A caesium fountain clock that keeps the United Kingdom's atomic time is now the most accurate long-term timekeeper in the world, according to a new evaluation in the October 2011 issue of Metrologia by a team of physicists at the National Physical Laboratory (NPL) in the United Kingdom and Penn State University in the United States.
The clock is one of an elite group of caesium fountain clocks that have been built by the timing labs in Europe, the United States, and Japan as their national "primary frequency standard" for the measurement of time. These national standards are averaged to produce International Atomic Time and Universal Coordinated Time, which are used as time scales worldwide for such critical processes as global communications, satellite navigation and surveying, and time stamping for the computerized transactions of financial and stock markets.
The methods used to improve the U.K. clock also can be used to evaluate the caesium fountain clocks of other countries, substantially improving the world's most accurate methods of keeping time.
"The improvements that we report in our paper have reduced significantly the caesium fountain clock's two largest sources of measurement uncertainties -- Doppler shifts and the microwave-lensing frequency shift," said NPL Project Leader Krzysztof Szymaniec. Other authors of the paper are Ruoxin Li and Professor of Physics Kurt Gibble at Penn State. The physicists evaluated the recently upgraded caesium fountain clock with physical measurements at NPL and mathematical models developed at Penn State.
"Kurt Gibble, at Penn State, made major contributions to the field of primary frequency standards by developing models for the systematic effects within caesium fountain clocks," Szymaniec said. "The uncertainties of those effects, now reduced several fold with the new models and numerical calculations provided by Gibble's group, have been verified at the National Physical Laboratory and also by the fountain clock group in Paris. Together with other improvements of the caesium fountain, these models and numerical calculations have improved the accuracy of the UK's caesium fountain clock, NPL-CsF2, by reducing the uncertainty to 2.3 × 10-16 -- the lowest value for any primary national standard so far."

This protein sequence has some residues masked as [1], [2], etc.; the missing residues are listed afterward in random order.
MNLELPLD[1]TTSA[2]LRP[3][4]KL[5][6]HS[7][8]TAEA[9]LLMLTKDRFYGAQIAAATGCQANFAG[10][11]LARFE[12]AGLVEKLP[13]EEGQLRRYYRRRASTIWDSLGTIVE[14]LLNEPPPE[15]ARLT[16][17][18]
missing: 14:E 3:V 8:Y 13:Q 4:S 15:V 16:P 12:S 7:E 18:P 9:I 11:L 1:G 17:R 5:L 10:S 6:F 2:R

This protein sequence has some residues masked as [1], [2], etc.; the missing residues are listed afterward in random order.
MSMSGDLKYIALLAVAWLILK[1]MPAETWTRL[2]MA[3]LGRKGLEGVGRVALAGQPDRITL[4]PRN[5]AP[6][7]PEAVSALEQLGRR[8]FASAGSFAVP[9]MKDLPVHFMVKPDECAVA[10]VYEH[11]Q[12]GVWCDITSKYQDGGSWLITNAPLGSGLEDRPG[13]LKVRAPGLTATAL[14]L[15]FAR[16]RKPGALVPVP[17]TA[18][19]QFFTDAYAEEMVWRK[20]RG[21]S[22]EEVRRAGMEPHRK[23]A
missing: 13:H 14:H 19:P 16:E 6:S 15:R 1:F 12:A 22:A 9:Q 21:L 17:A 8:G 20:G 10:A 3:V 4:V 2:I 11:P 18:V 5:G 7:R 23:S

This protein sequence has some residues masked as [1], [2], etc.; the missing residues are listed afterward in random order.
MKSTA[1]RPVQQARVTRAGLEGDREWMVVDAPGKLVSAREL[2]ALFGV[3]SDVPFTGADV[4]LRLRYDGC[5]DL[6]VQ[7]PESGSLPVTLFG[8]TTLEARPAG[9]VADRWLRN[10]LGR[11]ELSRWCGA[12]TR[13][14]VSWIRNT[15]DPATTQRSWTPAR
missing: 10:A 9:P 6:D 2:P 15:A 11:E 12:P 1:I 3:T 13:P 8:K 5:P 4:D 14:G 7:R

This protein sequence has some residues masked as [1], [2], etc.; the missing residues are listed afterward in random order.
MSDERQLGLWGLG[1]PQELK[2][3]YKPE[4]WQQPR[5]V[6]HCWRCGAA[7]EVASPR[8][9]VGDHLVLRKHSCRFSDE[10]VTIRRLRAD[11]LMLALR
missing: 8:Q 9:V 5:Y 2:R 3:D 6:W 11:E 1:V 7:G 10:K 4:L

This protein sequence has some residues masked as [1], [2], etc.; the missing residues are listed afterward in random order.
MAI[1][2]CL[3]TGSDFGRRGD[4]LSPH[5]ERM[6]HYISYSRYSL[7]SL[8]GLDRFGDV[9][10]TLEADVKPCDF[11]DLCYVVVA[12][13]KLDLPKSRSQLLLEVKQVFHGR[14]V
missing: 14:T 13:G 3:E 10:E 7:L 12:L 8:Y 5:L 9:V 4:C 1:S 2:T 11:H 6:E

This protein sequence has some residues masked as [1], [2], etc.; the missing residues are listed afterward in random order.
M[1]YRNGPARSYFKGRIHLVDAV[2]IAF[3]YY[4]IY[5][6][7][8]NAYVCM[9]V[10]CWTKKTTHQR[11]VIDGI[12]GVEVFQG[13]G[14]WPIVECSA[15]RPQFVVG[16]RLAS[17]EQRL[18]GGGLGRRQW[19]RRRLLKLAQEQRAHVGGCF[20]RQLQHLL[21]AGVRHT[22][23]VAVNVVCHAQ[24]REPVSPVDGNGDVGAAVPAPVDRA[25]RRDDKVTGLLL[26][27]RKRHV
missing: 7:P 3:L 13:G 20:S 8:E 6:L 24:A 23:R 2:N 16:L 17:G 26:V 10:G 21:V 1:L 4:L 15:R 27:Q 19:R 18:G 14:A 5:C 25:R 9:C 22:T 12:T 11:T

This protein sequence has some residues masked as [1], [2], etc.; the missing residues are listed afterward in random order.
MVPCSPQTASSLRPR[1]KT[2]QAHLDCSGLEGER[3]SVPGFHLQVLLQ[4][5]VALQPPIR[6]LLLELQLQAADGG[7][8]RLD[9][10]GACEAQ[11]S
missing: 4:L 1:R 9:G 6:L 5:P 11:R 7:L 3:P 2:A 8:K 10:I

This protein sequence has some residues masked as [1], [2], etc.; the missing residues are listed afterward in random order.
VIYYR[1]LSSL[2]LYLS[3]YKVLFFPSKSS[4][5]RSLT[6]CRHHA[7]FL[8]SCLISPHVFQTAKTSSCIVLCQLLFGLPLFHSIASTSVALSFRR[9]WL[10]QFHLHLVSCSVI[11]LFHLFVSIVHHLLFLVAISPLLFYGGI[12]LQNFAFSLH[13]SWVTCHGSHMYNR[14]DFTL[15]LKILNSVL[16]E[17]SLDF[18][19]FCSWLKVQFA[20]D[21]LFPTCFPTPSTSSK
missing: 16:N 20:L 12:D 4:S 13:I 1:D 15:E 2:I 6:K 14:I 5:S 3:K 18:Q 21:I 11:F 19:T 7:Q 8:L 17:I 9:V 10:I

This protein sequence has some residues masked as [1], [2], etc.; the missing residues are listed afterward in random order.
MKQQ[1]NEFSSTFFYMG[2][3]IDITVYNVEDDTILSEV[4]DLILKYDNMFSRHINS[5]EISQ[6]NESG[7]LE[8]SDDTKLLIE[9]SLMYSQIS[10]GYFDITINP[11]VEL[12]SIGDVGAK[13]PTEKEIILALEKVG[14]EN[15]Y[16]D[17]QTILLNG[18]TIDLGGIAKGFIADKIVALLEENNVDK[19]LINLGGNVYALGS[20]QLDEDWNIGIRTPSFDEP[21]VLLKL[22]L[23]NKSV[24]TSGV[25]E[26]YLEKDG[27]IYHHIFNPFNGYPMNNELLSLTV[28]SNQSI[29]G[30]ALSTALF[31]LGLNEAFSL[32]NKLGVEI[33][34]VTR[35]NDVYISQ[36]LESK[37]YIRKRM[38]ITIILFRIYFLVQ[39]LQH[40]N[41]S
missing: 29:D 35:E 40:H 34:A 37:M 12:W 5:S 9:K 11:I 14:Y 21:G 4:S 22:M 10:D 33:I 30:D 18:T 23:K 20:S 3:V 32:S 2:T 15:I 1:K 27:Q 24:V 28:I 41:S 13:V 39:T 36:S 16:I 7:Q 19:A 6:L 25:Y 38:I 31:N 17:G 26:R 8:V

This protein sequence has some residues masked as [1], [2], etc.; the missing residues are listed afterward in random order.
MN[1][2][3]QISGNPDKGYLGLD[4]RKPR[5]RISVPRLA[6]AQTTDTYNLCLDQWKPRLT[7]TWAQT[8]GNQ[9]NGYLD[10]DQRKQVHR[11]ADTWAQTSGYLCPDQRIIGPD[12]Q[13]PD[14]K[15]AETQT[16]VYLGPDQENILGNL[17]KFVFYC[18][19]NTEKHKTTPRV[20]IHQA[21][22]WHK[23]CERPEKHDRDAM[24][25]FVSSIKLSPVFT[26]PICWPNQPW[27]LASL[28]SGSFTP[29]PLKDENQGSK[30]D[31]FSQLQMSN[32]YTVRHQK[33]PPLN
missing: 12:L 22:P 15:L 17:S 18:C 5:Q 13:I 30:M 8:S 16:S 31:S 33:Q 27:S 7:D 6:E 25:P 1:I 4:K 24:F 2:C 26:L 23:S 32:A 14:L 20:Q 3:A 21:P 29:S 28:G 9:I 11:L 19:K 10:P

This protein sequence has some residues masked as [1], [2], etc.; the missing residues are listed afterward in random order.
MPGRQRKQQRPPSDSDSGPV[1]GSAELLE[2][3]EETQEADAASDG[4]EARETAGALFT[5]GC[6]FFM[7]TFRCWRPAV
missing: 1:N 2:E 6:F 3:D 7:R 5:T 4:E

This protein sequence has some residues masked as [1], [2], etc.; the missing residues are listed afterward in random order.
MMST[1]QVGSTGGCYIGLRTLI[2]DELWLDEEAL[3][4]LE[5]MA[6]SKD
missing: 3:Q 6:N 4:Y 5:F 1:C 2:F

The whole device is approximately 8.2 feet (2.5 m) high. Atoms are tossed up 3.2 feet (1 m), approximately 12 inches (30 cm) above the cavity that is contained inside a vacuum vessel. The large external cylinder screens the atoms inside the clock from the relatively large and unstable external magnetic field.
Scientists estimate the accuracy of a caesium fountain clock by evaluating the uncertainties of all the physical effects known to cause frequency shifts in the clock's operation, including atomic interactions with external fields, collisions between atoms, and the construction of the atomic clock's subsystems, such as its microwave cavity. The two largest sources of these measurement uncertainties are frequency shifts caused by the Doppler effect and microwave-lensing.
"One of the improvements that our model contributed is an improved understanding of the extremely small Doppler shifts that occur in caesium fountain clocks," Gibble said. While the acoustic Doppler shift of a car horn is well known in everyday lift, he explained that Doppler shifts for light are too small for people to notice.
"If you are walking down the sidewalk while looking at a red traffic light, your eyes cannot perceive the small Doppler shifts resulting from your movement that shift the light toward the blue end of the spectrum," Gibble said. "This change in color is just 1/100 millionth of the difference between red and blue. In the NPL-CSF2 clock, our model now shows that these Doppler shifts are even 100 million times smaller than that."
The other major source of measurement uncertainties -- microwave lensing -- results from the forces that microwaves in the clock exert on the atoms used to measure the length of a second. "An international agreement on the definition of the second is of fundamental importance in timekeeping," Szymaniec said. He explained that the length of a second, by international agreement, is the "transition frequency between two ground-state sublevels of a caesium 133 atom." To measure this frequency, caesium fountain clocks probe laser-cooled caesium atoms twice as they travel through the clock's microwave cavity -- once on their way up and again on their way down. To achieve an accurate assessment of the clock's frequency, the physicists had to include in their models an understanding of how microwaves push on the quantum-mechanical atoms. As a result, Gibble said, "We now know that the NPL clock is so precise that it has to be considered as an atom interferometer."
"The first atomic clock was demonstrated at NPL and we have lead research into providing ever more accurate time keeping," Szymaniec said. "Combining our own measurement expertise with that of our colleagues at Penn State, we have shown that timekeeping at NPL continues to be some of the most advanced in the world."